Nino Nocita ’14, currently HUB’s only employee, offered the low-down of HUB’s history: “Campus Security would cut bikes off the bike racks and bring them to us,” Nocita explained. “But recently, like last year, we realized that wasn’t working, because the bikes that we would get would be abandoned because of how poor quality they were in. So we got new bikes, all of the same type. We’re trying to build a more cohesive fleet.”

“It’s an awesome program,” said Utsav Adhikari ’14. “[The bikes] are very easy to use, as well, so you don’t need great experience.”

“Definitely awesome,” continued Sara McKinney ’17, “especially for freshmen who don’t have cars and need to get places.”

HUB has, in its time, grown in ambition. HUB’s goal this fall is to host events on bike maintenance for all K students. On top of this, a Kalamazoo Cycling Club is about to be started.

“I’ve gotten texts from random people being like, ‘When are HUB’s hours?’” Nicota said regarding HUB’s popularity. “I’m pretty excited for this year.”

Tech Support: How to Get the Wi-Fi Working for You

By Kamalaldin M. Kamalaldin and Raj Bhagat, Contributors

Even after ushering in an improved Wi-Fi configuration, Kalamazoo College still receives complaints regarding its on-campus internet connectivity.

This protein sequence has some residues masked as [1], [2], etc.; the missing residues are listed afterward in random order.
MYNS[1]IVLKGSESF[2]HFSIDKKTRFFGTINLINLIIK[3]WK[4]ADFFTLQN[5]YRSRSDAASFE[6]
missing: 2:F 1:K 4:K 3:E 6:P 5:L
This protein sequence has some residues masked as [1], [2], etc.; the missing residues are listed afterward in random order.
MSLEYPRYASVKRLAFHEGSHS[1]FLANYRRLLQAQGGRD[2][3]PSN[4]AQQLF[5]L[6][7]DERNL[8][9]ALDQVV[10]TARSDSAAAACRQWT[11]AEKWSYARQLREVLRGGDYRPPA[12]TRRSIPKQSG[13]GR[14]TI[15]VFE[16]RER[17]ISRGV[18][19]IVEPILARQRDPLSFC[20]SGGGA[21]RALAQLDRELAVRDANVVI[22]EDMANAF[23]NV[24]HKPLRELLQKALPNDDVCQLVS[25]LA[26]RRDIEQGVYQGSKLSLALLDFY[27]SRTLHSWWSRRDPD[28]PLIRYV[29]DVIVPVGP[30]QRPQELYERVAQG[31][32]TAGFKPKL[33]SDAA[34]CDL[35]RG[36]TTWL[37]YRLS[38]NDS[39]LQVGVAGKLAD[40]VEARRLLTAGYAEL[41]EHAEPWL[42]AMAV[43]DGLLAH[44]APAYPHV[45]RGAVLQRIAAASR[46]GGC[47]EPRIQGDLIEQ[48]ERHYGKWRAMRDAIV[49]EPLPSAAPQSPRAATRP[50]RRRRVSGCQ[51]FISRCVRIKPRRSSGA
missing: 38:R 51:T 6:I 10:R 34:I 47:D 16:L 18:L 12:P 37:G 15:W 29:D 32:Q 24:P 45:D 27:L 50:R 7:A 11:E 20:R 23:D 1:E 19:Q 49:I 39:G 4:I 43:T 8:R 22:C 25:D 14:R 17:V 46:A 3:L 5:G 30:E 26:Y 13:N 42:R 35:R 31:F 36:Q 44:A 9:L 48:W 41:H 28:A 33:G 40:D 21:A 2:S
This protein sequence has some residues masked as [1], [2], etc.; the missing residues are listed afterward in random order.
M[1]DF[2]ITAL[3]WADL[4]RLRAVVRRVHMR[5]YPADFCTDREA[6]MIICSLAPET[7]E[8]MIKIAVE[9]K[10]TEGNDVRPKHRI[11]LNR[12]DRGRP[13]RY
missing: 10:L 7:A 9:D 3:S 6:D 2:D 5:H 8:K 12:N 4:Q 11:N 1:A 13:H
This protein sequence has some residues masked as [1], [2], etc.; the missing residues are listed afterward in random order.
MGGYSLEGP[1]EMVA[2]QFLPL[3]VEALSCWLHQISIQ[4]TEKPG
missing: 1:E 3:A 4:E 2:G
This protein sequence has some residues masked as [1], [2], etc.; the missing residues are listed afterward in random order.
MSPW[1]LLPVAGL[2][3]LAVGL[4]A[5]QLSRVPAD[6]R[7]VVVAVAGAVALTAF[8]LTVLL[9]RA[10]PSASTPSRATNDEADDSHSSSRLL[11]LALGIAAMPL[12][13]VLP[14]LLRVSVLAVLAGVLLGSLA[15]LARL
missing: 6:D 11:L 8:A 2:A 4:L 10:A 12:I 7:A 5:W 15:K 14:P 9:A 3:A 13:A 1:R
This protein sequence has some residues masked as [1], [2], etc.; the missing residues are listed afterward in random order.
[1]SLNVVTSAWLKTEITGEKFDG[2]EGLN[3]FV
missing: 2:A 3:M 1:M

The first difficulty students encounter is getting connected to the Wi-Fi. “The Wi-Fi login process is very confusing and cumbersome,” says Prachi Goyal ’17. “I wish they helped us with it during orientation.”

In regards to this issue, there is very little the College or anyone can do. Built in a metropolitan area, “K College must provide students and staff protection against outsiders,” cites Greg Diment, Chief Information Officer at K. “K’s security system insures that devices have the proper anti-virus before connecting them to the network.”

To allay the issue, the College is trying to make the Wi-Fi password more accessible to students by streamlining the verification process.

Another major complaint is the performance of the Wi-Fi. “Sometimes, when I’m trying to play a game online, I get horrible connection and that ruins the entire experience,” remarks Andrew Buisson ’17.

Although the Wi-Fi may be lethargic, the performance is nothing that can’t be remedied. Students typically don’t exceed 200 mbps in usage at any given time. The school’s upgraded internet usage ceiling this year is 240 mbps.